Iran says face recognition will identify women breaking hijab laws

By | January 11, 2023

Wired reports:

Last month, a young woman went to work at Sarzamineh Shadi, or Land of Happiness, an indoor amusement park east of Iran’s capital, Tehran. After a photo of her without a hijab circulated on social media, the amusement park was closed, according to multiple accounts in Iranian media. Prosecutors in Tehran have reportedly opened an investigation.

Shuttering a business to force compliance with Iran’s strict laws for women’s dress is a familiar tactic to Shaparak Shajarizadeh. She stopped wearing a hijab in 2017 because she views it as a symbol of government suppression, and recalls restaurant owners, fearful of authorities, pressuring her to cover her head.

But Shajarizadeh, who fled to Canada in 2018 after three arrests for flouting hijab law, worries that women like the amusement park worker may now be targeted with face recognition algorithms as well as by conventional police work.

After Iranian lawmakers suggested last year that face recognition should be used to police hijab law, the head of an Iranian government agency that enforces morality law said in a September interview that the technology would be used “to identify inappropriate and unusual movements,” including “failure to observe hijab laws.” Individuals could be identified by checking faces against a national identity database to levy fines and make arrests, he said.

Two weeks later, a 22-year-old Kurdish woman named Jina Mahsa Amini died after being taken into custody by Iran’s morality police for not wearing a hijab tightly enough. Her death sparked historic protests against women’s dress rules, resulting in an estimated 19,000 arrests and more than 500 deaths. Shajarizadeh and others monitoring the ongoing outcry have noticed that some people involved in the protests are confronted by police days after an alleged incident—including women cited for not wearing a hijab. “Many people haven’t been arrested in the streets,” she says. “They were arrested at their homes one or two days later.”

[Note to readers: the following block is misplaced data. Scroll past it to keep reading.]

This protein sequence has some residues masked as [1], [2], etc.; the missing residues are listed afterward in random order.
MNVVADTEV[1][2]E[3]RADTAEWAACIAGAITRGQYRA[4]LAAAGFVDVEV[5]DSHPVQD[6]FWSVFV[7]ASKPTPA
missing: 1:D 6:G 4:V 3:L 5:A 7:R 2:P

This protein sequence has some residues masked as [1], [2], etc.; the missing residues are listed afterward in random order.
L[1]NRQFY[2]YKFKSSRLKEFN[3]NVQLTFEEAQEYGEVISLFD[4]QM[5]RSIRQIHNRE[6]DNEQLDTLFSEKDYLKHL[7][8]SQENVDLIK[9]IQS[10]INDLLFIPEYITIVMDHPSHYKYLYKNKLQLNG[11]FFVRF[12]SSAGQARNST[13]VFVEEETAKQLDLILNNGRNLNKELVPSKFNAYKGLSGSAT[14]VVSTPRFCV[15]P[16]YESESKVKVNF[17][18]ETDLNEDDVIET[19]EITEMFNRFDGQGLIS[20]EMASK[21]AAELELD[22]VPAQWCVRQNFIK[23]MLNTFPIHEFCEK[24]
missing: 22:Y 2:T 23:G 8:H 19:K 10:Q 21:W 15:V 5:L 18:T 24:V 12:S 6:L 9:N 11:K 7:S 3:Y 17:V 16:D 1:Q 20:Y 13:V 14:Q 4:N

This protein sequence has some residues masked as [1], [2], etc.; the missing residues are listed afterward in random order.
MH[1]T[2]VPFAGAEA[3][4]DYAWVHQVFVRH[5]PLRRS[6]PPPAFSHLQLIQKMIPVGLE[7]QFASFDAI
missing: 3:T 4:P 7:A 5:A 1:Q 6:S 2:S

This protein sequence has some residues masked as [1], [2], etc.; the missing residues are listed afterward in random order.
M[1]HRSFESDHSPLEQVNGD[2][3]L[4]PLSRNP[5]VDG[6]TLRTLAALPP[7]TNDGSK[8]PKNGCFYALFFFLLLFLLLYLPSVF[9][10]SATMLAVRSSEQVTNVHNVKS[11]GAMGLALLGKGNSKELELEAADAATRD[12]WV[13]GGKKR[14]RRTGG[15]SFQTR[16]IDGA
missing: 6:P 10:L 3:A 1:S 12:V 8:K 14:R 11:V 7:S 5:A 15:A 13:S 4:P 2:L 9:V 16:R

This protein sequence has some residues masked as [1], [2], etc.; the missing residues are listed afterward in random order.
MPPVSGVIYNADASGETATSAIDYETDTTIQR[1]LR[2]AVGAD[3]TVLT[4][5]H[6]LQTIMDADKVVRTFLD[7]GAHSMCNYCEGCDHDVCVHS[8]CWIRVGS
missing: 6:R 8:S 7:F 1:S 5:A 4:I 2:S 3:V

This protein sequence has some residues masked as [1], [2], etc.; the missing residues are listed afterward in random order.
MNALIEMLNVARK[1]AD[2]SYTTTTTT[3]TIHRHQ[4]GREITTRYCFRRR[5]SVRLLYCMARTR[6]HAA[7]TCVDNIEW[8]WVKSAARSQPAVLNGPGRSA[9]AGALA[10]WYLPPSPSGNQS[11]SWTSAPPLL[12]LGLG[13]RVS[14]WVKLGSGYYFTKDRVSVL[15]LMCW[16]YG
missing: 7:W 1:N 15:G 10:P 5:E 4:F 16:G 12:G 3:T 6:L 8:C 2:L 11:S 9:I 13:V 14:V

Although there are other ways women could have been identified, Shajarizadeh and others fear that the pattern indicates face recognition is already in use—perhaps the first known instance of a government using face recognition to impose dress law on women based on religious belief. [Continue reading…]

Al Monitor reports:

The office of Iran’s prosecutor-general issued a series of new directives Tuesday to the country’s police to act “decisively” against women who fail to comply with the country’s controversial hijab rules.

The ISNA news agency quoted Deputy Prosecutor-General Abdolsamad Khorramabadi as saying that police will be obliged to arrest and hand over to the judiciary women who remove their headscarves in public. Outlining detailed penalties, he said those women could face detention from 10 days to two months, while other measures were also at the disposal of judges, including a range of bans on work and political activity as well as banishment and confiscation of vehicles.

The new hijab penalties announced by the Iranian judiciary come against a backdrop of unprecedented defiance from women frustrated by decades under the draconian rules. Despite the repressive measures in recent months, an increasing number of them, especially in Tehran, have been going about their public daily lives without their hijabs, not to mention twirling and burning headscarves at protests. Those gestures have triggered calls from regime loyalists for the forceful “return” of headscarves. [Continue reading…]

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